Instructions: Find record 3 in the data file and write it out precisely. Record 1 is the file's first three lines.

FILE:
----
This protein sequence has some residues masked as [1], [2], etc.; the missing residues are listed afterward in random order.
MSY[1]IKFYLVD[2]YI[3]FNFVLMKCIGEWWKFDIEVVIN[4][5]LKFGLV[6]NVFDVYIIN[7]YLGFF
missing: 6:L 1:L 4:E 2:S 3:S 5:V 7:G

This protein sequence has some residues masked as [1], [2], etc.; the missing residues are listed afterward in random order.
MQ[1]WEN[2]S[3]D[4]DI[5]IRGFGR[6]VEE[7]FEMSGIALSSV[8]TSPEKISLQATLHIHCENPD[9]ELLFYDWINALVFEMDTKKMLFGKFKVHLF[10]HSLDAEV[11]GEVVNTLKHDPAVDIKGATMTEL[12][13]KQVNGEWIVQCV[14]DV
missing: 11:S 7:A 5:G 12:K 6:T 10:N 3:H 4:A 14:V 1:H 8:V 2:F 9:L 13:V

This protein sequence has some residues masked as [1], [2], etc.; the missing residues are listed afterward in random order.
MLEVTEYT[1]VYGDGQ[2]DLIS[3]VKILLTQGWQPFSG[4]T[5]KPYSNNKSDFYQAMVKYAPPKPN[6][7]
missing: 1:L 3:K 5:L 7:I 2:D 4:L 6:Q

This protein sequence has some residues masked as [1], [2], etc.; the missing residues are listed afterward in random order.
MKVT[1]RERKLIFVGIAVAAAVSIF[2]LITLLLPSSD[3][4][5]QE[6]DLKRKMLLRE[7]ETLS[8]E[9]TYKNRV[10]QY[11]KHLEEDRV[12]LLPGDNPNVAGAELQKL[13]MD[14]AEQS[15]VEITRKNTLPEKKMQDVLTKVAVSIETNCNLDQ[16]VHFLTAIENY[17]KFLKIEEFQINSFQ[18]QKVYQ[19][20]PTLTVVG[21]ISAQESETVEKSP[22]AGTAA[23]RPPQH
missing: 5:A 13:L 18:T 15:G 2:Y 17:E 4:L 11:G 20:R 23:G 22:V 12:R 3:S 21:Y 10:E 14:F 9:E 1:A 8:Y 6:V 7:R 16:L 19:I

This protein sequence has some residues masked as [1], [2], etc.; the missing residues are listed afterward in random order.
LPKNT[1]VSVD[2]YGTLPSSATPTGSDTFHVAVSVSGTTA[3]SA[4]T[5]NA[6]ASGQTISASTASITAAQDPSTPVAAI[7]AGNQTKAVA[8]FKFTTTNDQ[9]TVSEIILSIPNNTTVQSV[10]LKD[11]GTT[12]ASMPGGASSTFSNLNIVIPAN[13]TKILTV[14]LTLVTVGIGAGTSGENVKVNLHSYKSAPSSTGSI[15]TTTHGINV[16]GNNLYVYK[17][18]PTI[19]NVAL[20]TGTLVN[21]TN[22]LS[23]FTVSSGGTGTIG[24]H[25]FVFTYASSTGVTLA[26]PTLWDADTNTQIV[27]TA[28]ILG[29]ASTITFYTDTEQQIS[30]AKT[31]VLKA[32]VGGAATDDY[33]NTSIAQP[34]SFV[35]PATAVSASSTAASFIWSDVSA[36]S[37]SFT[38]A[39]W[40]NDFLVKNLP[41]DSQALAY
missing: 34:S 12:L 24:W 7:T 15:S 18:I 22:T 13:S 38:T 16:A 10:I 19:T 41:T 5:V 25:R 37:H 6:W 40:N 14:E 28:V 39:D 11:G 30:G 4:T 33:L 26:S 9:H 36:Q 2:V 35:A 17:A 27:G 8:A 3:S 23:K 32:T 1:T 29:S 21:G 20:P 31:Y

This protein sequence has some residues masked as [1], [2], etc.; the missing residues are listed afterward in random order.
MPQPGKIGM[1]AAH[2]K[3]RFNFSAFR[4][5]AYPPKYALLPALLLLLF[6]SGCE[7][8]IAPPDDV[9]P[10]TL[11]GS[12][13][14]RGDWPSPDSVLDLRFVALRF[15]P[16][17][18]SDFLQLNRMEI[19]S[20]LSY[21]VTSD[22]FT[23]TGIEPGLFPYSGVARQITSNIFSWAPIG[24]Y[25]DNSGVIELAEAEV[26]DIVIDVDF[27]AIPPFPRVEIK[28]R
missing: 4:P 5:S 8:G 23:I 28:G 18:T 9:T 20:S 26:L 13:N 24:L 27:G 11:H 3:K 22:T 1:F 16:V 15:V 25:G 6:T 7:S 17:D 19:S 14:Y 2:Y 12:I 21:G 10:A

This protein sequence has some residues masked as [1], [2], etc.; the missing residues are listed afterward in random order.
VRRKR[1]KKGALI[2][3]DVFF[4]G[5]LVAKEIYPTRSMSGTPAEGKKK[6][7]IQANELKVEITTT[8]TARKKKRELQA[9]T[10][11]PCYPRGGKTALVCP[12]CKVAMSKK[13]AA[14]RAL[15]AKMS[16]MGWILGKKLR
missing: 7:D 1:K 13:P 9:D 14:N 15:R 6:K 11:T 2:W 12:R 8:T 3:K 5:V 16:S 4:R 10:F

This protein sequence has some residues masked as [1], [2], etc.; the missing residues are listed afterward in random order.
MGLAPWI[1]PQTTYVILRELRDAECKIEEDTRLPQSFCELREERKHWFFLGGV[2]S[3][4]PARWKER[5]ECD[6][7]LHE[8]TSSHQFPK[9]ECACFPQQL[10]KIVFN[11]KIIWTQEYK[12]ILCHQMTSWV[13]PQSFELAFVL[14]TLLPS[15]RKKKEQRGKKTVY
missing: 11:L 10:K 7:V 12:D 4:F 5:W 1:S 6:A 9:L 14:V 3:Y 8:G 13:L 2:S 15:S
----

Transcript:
This protein sequence has some residues masked as [1], [2], etc.; the missing residues are listed afterward in random order.
MLEVTEYT[1]VYGDGQ[2]DLIS[3]VKILLTQGWQPFSG[4]T[5]KPYSNNKSDFYQAMVKYAPPKPN[6][7]
missing: 1:L 3:K 5:L 7:I 2:D 4:L 6:Q